“Behold, once upon a time there was a man in Alaska. Or wherever it is they catch salmon. He stood on the riverbank, having caught nothing all day. It was a terrible day. Until, just downstream, he saw a salmon fly out of the water into the air as it made its way to the spawning grounds. Or waters. I don’t know.” Aldridge scratched his head. He coughed.

“We’re listening, Professor.” Jim said.

“Good! Seizing the opportunity, the Great Fisherman cast his line ahead of the salmon, expecting nothing. But the salmon took the bait. Oh the fight the salmon put up,” he coughed. “Alcohol, please.”

Jim stood and handed the Professor a bottle of rye. The professor guzzled it and continued.

“The salmon fought him for ten minutes in an epic battle of man versus fish. He pulled his catch from the water, and held it up, and behold,” another swig. “He pulled the beautiful fish from the water, and it was the most perfect, gigantic salmon he’d ever seen in his fifty years of fishing. Fifty years!” he shouted. “It was so pristine, and it stared at him so intently as it flopped around trying to escape, he felt–for the first time in his life–that he could not eat this fish. It was too beautiful. It had to be free, so with tears in his eyes, he gently set the fish back in the water, and upstream she swam,” the professor finished the bottle at that point. It was an epic sight.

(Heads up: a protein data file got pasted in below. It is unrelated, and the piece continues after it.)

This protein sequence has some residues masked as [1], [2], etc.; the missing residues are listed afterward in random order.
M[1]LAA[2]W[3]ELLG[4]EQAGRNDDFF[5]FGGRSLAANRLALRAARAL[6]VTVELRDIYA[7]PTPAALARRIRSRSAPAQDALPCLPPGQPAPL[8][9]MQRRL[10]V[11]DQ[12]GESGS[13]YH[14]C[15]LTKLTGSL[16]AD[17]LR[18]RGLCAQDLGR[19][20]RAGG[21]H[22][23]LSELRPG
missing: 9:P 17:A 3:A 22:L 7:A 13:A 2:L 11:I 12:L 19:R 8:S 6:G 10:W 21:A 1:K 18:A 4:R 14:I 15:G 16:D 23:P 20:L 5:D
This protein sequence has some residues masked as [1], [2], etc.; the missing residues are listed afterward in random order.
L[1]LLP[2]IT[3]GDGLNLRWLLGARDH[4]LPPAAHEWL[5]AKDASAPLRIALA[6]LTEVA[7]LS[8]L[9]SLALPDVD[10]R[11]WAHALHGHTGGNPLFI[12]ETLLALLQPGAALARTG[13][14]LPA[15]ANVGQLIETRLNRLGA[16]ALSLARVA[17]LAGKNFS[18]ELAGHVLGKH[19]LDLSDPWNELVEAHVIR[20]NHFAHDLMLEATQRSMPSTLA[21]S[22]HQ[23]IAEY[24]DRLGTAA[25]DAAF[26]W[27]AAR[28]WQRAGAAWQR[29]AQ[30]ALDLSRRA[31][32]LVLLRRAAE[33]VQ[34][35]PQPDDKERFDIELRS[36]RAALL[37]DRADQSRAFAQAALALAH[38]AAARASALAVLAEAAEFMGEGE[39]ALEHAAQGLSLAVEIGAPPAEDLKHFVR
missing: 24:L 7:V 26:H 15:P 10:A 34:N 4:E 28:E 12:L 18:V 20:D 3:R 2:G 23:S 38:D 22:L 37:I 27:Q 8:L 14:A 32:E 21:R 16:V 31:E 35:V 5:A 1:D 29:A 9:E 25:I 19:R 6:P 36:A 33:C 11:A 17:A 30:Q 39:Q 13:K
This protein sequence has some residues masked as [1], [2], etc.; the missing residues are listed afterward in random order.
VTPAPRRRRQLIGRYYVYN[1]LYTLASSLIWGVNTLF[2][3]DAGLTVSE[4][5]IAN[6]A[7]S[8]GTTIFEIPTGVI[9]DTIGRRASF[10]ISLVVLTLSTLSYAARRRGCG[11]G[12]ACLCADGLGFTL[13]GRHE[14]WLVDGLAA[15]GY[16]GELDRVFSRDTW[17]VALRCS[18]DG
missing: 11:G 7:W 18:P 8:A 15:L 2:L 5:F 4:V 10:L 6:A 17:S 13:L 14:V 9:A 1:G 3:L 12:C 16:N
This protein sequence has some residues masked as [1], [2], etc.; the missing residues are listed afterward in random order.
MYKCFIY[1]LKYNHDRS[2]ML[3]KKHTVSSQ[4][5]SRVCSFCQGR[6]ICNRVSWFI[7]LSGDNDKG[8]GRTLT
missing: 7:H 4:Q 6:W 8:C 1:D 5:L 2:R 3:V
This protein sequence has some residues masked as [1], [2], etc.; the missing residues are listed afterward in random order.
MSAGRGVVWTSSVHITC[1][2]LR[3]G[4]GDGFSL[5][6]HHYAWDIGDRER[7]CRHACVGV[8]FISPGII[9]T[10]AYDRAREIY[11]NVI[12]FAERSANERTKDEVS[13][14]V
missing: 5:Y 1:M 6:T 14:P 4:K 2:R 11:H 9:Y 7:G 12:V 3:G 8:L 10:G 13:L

“That was a beautiful story,” Cassandra said.

“Oh, it’s not over, child,” Aldridge sat down on the bench. “As the fish swam upstream, a grizzly bear emerged from the woods and straightaway snatched it from the water with its powerful claws, and downed it in just one gulp. It stared at the Fisherman for a moment, let out a mighty roar, and lumbered back into the woods.”

Jim and Cassandra both stared at each other.

“That’s tragic,” Jim said.

“No, it’s a beautiful story–the bear was certainly happy. The Fisherman was a sentimental fool. Carpe piscis! Seize the fish! Let not thy sentiments cloud thy judgments, child, so says Lord Krsna.”

Jim and Cassandra again both looked to each other, and then to Aldridge, blinking.

“You are both weary from three days of binge drinking, mushrooms, and chronic,” Aldridge said. “Leave me be, fair people!” He shouted, and then his tone lowered with a guttural cough: “Leave me be. But spread my gospel to all the nations, as far as the east is from the west!”

Both Jim and Cassandra took their leave of the madman. For a moment, they questioned the wisdom of continuing any further in this vein–but they continued. Seemed like a good idea at the time.

Jim got back to writing his novel and